Fire and hydro officials are still trying to get to the bottom of what caused a transformer station fire and massive amounts of smoke that shut down Highway 401 and forced people from their homes.

Two transformers burned for hours at Hydro One's Richview Transformer Station on Kelfield Street in Etobicoke until the blaze was finally extinguished at about 8:40 p.m. on Friday. The fire broke out shortly before 4 p.m.

At the fire's peak, the thick, black smoke formed a massive plume that could be seen from kilometres away as it drifted across Highway 401, resulting in a closure that created a traffic jam for about an hour during rush hour.

Residents of Longbourne Drive and Waterbury Drive were forced from their homes because they were seen as directly downwind from the site. A condominium complex at 44 Longbourne Dr., near highways 401 and 427, was evacuated with the help of TTC buses.

Toronto Fire Services, who reported no injuries, said the smoke didn't pose a health hazard to the public, and the blaze was fuelled by mineral oil that is used to cool transformers.

About 30 fire units and Hydro One's emergency team were on scene at the fire's peak.

People who work in the area say at least one explosion occurred as the fire broke out. Lights flickered in buildings across the west end of Toronto and some power outages were reported.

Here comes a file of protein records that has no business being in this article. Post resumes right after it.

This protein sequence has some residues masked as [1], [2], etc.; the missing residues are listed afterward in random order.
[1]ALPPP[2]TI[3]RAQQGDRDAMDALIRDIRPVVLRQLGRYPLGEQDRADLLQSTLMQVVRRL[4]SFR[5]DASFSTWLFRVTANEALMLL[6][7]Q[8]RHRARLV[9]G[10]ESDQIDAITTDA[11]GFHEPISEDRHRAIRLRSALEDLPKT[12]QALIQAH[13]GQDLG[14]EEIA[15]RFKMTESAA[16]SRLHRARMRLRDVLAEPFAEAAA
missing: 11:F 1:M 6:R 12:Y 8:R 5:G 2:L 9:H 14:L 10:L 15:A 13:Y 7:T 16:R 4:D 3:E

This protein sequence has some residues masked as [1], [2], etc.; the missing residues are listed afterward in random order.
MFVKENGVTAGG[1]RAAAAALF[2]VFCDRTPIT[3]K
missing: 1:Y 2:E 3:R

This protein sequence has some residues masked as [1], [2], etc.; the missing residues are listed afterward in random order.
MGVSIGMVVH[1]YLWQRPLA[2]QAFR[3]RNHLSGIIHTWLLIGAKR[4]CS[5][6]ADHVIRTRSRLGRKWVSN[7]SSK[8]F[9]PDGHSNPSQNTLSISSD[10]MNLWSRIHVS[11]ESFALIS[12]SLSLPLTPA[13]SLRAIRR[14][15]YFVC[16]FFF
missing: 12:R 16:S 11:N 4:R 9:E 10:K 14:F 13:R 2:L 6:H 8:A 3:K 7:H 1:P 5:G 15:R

Hydro One says Toronto Hydro transferred the electricity load supplied by the transformers to other stations at about 5:40 p.m., restoring power to all affected customers.

The power went out at Pearson International Airport's Terminal 3, but the facility used a generator in the interim. Flights weren't affected by the situation, the GTAA says.

Police closed Highway 401 in both directions between Kipling Avenue and Highway 427 as a precaution because the plume was drifting across the road and it wasn't known if the smoke was toxic. The highway reopened once officials determined the smoke wasn't toxic.

One per cent of electricity lost

The Richview Transformer Station is a 230-kilovolt line distribution centre, which is considered to be one of the larger centres in the Greater Toronto Area.

The station is connected to transmission lines from six other transmission stations in the west end of the GTA, feeding electricity to thousands of homes and businesses.

The Independent Electricity System Operator says Toronto experienced a loss of 32 megawatts of power – or one per cent of the city's electricity – when the power failure occurred. The city usually uses about 3,500 megawatts during peak afternoon times.

There was an immediate reduction in voltage in the west end to compensate for the instant loss of power. That's why many buildings in the west end lost power or experienced power bumps.

The IESO says there was no problem re-routing electricity to other parts of the GTA.

The Richview Transformer Station was undergoing millions of dollars worth of upgrades and capital investments. Hydro One documents show $15 million was to be spent on air blast circuit breakers and another $9 million on transformer replacement in 2011 and 2012.

With a report from CTV's Paul Bliss